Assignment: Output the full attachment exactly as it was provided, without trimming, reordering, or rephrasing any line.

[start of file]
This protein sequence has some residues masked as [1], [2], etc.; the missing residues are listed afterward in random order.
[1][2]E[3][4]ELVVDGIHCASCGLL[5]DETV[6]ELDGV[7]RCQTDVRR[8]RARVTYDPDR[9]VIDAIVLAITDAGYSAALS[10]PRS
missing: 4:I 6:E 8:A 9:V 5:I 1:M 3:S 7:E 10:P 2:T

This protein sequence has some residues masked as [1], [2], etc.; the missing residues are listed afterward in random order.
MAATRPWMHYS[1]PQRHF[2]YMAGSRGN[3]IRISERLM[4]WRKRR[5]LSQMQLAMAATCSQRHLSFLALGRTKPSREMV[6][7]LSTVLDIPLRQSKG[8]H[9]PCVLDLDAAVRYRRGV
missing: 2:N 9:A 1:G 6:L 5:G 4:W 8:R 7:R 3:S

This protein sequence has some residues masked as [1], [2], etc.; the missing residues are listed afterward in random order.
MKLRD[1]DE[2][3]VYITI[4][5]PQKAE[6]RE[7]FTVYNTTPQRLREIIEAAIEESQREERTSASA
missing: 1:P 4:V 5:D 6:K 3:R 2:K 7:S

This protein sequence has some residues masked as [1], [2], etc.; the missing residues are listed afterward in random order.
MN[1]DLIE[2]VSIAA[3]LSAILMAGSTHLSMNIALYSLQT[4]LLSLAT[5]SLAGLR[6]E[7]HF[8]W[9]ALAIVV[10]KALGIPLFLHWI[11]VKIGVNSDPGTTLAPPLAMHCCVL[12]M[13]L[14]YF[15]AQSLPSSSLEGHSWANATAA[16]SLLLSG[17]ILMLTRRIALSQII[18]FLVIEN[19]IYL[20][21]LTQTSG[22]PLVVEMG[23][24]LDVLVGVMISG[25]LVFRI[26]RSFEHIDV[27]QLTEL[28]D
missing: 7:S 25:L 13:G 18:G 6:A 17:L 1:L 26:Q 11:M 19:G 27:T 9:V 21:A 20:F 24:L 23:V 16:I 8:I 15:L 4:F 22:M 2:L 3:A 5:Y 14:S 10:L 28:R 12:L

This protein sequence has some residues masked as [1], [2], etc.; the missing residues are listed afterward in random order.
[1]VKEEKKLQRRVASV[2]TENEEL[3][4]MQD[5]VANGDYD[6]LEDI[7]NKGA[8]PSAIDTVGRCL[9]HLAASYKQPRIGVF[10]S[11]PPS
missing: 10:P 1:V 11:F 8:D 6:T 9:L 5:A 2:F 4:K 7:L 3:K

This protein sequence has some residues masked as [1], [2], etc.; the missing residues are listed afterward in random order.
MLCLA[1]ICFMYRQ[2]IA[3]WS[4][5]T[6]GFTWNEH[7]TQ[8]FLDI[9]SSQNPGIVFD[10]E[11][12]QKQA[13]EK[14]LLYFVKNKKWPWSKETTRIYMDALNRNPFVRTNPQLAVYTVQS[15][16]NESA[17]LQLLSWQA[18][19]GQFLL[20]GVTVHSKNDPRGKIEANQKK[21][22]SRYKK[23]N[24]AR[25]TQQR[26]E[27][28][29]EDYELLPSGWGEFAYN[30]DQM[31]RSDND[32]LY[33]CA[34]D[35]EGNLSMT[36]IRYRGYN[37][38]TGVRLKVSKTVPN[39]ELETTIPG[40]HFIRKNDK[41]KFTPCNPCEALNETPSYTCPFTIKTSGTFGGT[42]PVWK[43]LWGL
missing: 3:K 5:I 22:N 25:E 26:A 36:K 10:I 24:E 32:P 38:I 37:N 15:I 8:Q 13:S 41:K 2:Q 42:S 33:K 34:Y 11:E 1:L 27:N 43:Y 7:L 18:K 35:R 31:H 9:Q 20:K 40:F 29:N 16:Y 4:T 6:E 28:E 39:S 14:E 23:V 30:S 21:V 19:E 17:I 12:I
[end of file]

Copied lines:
This protein sequence has some residues masked as [1], [2], etc.; the missing residues are listed afterward in random order.
[1][2]E[3][4]ELVVDGIHCASCGLL[5]DETV[6]ELDGV[7]RCQTDVRR[8]RARVTYDPDR[9]VIDAIVLAITDAGYSAALS[10]PRS
missing: 4:I 6:E 8:A 9:V 5:I 1:M 3:S 7:E 10:P 2:T

This protein sequence has some residues masked as [1], [2], etc.; the missing residues are listed afterward in random order.
MAATRPWMHYS[1]PQRHF[2]YMAGSRGN[3]IRISERLM[4]WRKRR[5]LSQMQLAMAATCSQRHLSFLALGRTKPSREMV[6][7]LSTVLDIPLRQSKG[8]H[9]PCVLDLDAAVRYRRGV
missing: 2:N 9:A 1:G 6:L 5:G 4:W 8:R 7:R 3:S

This protein sequence has some residues masked as [1], [2], etc.; the missing residues are listed afterward in random order.
MKLRD[1]DE[2][3]VYITI[4][5]PQKAE[6]RE[7]FTVYNTTPQRLREIIEAAIEESQREERTSASA
missing: 1:P 4:V 5:D 6:K 3:R 2:K 7:S

This protein sequence has some residues masked as [1], [2], etc.; the missing residues are listed afterward in random order.
MN[1]DLIE[2]VSIAA[3]LSAILMAGSTHLSMNIALYSLQT[4]LLSLAT[5]SLAGLR[6]E[7]HF[8]W[9]ALAIVV[10]KALGIPLFLHWI[11]VKIGVNSDPGTTLAPPLAMHCCVL[12]M[13]L[14]YF[15]AQSLPSSSLEGHSWANATAA[16]SLLLSG[17]ILMLTRRIALSQII[18]FLVIEN[19]IYL[20][21]LTQTSG[22]PLVVEMG[23][24]LDVLVGVMISG[25]LVFRI[26]RSFEHIDV[27]QLTEL[28]D
missing: 7:S 25:L 13:G 18:G 6:A 17:L 1:L 26:Q 11:M 19:G 27:T 9:V 21:A 20:F 24:L 23:V 16:I 8:I 15:L 4:F 22:M 2:L 3:A 5:Y 14:S 10:L 28:R 12:L

This protein sequence has some residues masked as [1], [2], etc.; the missing residues are listed afterward in random order.
[1]VKEEKKLQRRVASV[2]TENEEL[3][4]MQD[5]VANGDYD[6]LEDI[7]NKGA[8]PSAIDTVGRCL[9]HLAASYKQPRIGVF[10]S[11]PPS
missing: 10:P 1:V 11:F 8:D 6:T 9:L 5:A 2:F 4:K 7:L 3:K

This protein sequence has some residues masked as [1], [2], etc.; the missing residues are listed afterward in random order.
MLCLA[1]ICFMYRQ[2]IA[3]WS[4][5]T[6]GFTWNEH[7]TQ[8]FLDI[9]SSQNPGIVFD[10]E[11][12]QKQA[13]EK[14]LLYFVKNKKWPWSKETTRIYMDALNRNPFVRTNPQLAVYTVQS[15][16]NESA[17]LQLLSWQA[18][19]GQFLL[20]GVTVHSKNDPRGKIEANQKK[21][22]SRYKK[23]N[24]AR[25]TQQR[26]E[27][28][29]EDYELLPSGWGEFAYN[30]DQM[31]RSDND[32]LY[33]CA[34]D[35]EGNLSMT[36]IRYRGYN[37][38]TGVRLKVSKTVPN[39]ELETTIPG[40]HFIRKNDK[41]KFTPCNPCEALNETPSYTCPFTIKTSGTFGGT[42]PVWK[43]LWGL
missing: 3:K 5:I 22:N 25:E 26:A 36:K 10:I 24:E 32:P 38:I 37:N 15:I 8:Q 13:S 41:K 2:Q 42:S 33:K 34:Y 11:E 1:L 27:N 43:Y 7:L 18:K 35:R 31:H 9:Q 20:K 40:F 29:N 16:Y 4:T 6:E 28:E 39:S 14:E 23:V 30:S 21:V 19:E 17:I 12:I